Interestingly, my father [Percy Prothrow, Jr.], when we moved to Atlanta [Georgia], we lived in an apartment complex until I was seven or eight, and then we moved on Hermer Circle [Atlanta, Georgia], which was an area developed by Mr. Russell [HistoryMaker Herman Russell], a black--$$Herman Russell?$$Yes, Herman Russell, a black development and contractor, and I mean, they owned the land and built the houses and everything. So we lived on a cul de sac of basically middle class black families and, you know, my father was the community treasurer, so he went from door to door collecting the dues for the neighborhood association. And what made me think about it was when you asked about Halloween. Halloween was a big production on Hermer Circle. We not only trick or treated, but we trick or treated at certain times. So, it was divided by age groups, and then each age group had a house that represented the end of trick or treating and the parties. So for instance if you were you know three to five, then you probably trick or treated from three to five, and then at five you went to certain house and had your party and if you were five to eight you trick or treated the next you know and it was just the level of organization the--the neighborhood also had themes to Christmas. So everybody had an angel on their yard or everybody--that was cut out in wood and that you had to paint--or you got somebody to paint or a toy soldier, whatever the theme was. So every house would have that and a spotlight in front of the house.$$Where was this neighborhood located in Atlanta in terms of the sections of the city?$$It's in northwest Atlanta and it's actually right at the border of northwest and southwest Atlanta. It is, it was called Collier Heights [Atlanta, Georgia], so it was the Collier Heights area and that was the elementary school [Collier Heights Elementary School, Atlanta, Georgia] that I attended. It's the divider from northwest and--oh and the new street is Holmes, Hamilton--no the--with [HistoryMaker] Charlayne Hunter-Gault and Henry Hamilton Holmes, who desegregated the University of Georgia [Athens, Georgia]--$$Georgia.$$--they renamed what was Linkwood Road [Hamilton E. Holmes Dr.] after, after him. He became a cardiologist and died recently. And so the streets were re- the street was renamed, but it's in that area.$$Um-hm, okay.$$And the major divider north-south used to be Gordon Road and is now MLK [Martin Luther King Jr. Drive], so that's sort of the area.$I went to medical school [Harvard Medical School, Boston, Massachusetts] to serve urban adolescents. That was my passion. And I learned that homicide was the leading cause of death for young black men, but not in medical school. I think I learned it from Ebony magazine. And the leading cause of death--second leading cause of death for all teenagers, so the--a leading cause of death for the population I wanted to serve had not even been raised in medical school. Not only that, you know, we were stitching people up and sending them out--without any prevention effort. So my inadequacy and feelings of inadequacy fueled a real passion that made me want to change this. It didn't make any sense to me. I think the system was built around an assumption that violence was just inevitable. That there were some people who were just going to fight and kill each other and that that was the way it was. And I just happened to know too many black men who were not violent at all. And so I knew that wasn't the way it was. So it--in a very personal and professional way, because my son [Percy Stith III] was born--that was in January of '78 [1978] my son was born that September, you know, I just did a very, you know, personal and professional way this became an important issue for me to address, and that was, that's twenty-five years later, now twenty-seven of '78 [1978], how long ago is that, twenty-seven years (simultaneous).$$(Simultaneous) Seventy-seven [1977], yeah.$$You know, I am still working to prevent violence, still looking at it as a public health problem. And obviously during my residency at Boston City Hospital [Boston Medical Center, Boston, Massachusetts] having the, the vast experience with trauma and the emergency room, it just, you know, further, you know, further made me committed to figuring this one out.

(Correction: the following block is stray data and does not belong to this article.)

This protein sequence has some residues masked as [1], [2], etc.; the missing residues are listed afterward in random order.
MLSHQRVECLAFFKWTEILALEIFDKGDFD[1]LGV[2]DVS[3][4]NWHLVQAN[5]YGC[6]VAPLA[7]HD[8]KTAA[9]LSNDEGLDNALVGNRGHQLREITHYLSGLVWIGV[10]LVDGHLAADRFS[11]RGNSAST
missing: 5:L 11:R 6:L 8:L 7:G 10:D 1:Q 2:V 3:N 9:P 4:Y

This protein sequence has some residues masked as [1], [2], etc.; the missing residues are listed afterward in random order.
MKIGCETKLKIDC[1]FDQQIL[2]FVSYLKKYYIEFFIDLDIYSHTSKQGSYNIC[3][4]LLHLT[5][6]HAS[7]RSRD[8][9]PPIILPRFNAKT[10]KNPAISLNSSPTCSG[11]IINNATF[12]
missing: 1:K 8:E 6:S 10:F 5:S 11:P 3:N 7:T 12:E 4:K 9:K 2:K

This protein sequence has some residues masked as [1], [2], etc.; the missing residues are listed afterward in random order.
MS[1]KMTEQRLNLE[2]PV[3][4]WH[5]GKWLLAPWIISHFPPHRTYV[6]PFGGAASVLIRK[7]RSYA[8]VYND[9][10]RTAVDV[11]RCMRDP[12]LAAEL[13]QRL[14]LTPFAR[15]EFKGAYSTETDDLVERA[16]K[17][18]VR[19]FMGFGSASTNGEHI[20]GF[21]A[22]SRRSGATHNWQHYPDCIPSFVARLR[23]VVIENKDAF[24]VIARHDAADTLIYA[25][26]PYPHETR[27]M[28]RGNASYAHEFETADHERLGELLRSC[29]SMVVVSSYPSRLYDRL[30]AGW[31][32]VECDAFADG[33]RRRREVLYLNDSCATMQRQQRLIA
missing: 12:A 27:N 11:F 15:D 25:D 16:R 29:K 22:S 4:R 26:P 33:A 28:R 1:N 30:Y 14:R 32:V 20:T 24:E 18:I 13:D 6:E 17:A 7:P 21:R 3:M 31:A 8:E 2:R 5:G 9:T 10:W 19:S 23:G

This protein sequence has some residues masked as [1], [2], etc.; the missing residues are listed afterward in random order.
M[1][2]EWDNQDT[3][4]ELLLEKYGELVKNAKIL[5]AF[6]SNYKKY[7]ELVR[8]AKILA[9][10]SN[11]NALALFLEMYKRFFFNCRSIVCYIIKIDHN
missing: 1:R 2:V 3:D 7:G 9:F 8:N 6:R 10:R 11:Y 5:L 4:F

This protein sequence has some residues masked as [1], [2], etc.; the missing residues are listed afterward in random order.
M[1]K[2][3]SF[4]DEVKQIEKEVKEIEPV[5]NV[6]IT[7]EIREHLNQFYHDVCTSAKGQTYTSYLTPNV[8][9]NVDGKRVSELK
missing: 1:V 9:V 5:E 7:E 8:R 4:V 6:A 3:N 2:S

Vicki Hallman